where the stream speaks to itself
of the deep rock of the hill
it has carved its way down to
in flowing over them. "There!"
where the sun enters and the tanager
flares suddenly on the lighted branch,
"There!" where the aerial columbine
brightens on its slender stalk.
Walk, poem. Watch, and make no noise.
Leavings, 2010, p. 95
Wendell Berry on Speech and Silence:
Essay: "Speech after Long Silence" (1994) appearing in
Berry, W. (2010). Imagination in place: Essays. Berkeley, CA: Counterpoint.
"The explainers of language of poetry will be forever embarrassed, I hope, by the experience of readers of poetry: Poems tell more than they say. They convey, as if mutely, the condition of the mind that made them, and this is a large part of their meaning and worth. Mr. Haines' poems, as I heard them that evening, told that they were the work of a mind that had taught itself to be quiet for a long time. His lines were qualified unremittingly by a silence that they came from and were going toward, and that for a moment broke. One felt that the words had come down onto the page one at a time, like slow drops from a dripping eave, making their assured small sounds, the sounds accumulating. The poems seemed to have been made with a patience like that with which rivers freeze or lichens cover stones. Within the condition of long-accepted silence, each line had been acutely listened for, and then acutely listened to." (Berry, 2010, pp. 49-50)
Annie Dillard on the Vibrant Silence of Nature:
- Dillard, A. (1982). Teaching a stone to talk: Expeditions and encounters. New York: Harper & Row.
"it is difficult to undo our own damage, and to recall to our presence that which we have asked to leave. It is hard to desecrate the grove and change your mind. The very holy mountains are keeping mum. We doused the burning bush and cannot rekindle it; we are lighting matches in vain under every green tree. Did the wind used to cry, and the hills shout forth praise? Now speech has perished from among the lifeless things of earth, and living things say very little to very few. Birds may crank out sweet gibberish and monkeys howl; horses neigh and pigs say, as you recall, oink oink. But so do cobbles rumble when a wave recedes, and thunder breaks the air in lightning storms. I call these noises silence. It could be that wherever this is motion there is noise, as when a whale breaches and smacks the water—and wherever there is stillness there is the still small voice, God's speaking from the whirlwind, nature's old song and dance, the show we drove from town. At any rate, now it is all we can do, among our best efforts, to try to teach a given human language, English, to chimpanzees…" (p. 88)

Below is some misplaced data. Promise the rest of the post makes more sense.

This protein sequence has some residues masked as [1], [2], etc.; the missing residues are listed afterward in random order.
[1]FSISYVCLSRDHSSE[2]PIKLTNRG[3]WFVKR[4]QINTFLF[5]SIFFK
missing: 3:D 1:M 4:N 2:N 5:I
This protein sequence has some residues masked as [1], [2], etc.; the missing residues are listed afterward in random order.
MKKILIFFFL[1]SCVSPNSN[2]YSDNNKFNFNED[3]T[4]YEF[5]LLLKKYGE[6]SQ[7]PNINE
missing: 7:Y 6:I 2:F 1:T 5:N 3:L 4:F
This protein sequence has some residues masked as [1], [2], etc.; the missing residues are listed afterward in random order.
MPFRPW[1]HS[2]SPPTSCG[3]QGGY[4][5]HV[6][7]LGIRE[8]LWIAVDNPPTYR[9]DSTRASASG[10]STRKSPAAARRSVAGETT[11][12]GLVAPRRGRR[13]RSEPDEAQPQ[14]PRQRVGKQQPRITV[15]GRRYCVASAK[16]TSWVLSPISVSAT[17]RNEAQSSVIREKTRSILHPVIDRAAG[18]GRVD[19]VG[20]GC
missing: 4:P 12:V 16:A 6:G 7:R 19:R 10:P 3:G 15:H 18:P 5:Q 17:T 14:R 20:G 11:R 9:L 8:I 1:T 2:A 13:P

- "At a certain point you say to the woods, to the sea, to the mountains, to the world, Now I am ready. Now I will stop and be wholly attentive. You empty yourself and wait, listening. After a time you hear it: there is nothing there. There is nothing but those things only, those created objects, discrete, growing or holding, or swaying, being rained on or raining, held, flooding or ebbing, standing, or spread. You feel the world's word as a tension, a hum, a single chorused note everywhere the same. This is it: this hum is the silence. Nature does utter a peep—just this one. The birds and insects, the meadows and swamps and rivers and stones and mountains and clouds: they all do it; they all don't do it. There is a vibrancy to this silence, a suppression, as if someone were gagging the world. But you wait, you give your life's length to its listening, and nothing happens. The ice rolls up, the ice rolls back, and still that single note obtains. The tension, or lack of it, is intolerable. The silence is not actually suppression; instead, it is all there is." Dillard, pp. 89-90
- p. 94: "The silence is all there is. It is the alpha and the omega. It is God's brooding over the face of the waters; it is the blended note of the ten thousand things, the whine of wings. You take a step in the right direction, to pray to this silence, and even to address the prayer to "World." Distinctions blur. Quit your tents. Pray without ceasing."
This passage from Haines reminded me of Craig Chalquists's work in Terrapsychology (such as in Chalquist, C., & Gomes, M. E. (2007). Terrapsychology: Re-engaging the soul of place. New Orleans: Spring Journal Books. ):
- Haines, J. M. (1981). Living off the country: Essays on poetry and place. Ann Arbor: University of Michigan Press.
which Berry had quoted in his Imagination in Place essay on "Speech After Long Silence":
- "What counts finally in a work are not novel and interesting things, though these can be important, but the absolutely authentic. I think that there is a spirit of place, a presence asking to be expressed; and sometimes when we are lucky as writers, and quiet in a way few of us want to be anymore, a voice enters our own…I have come to feel that there is here in North America a hidden place obscured by what we have built upon it, and that whenever we penetrate the surface of the life around us that place and its spirit can be found."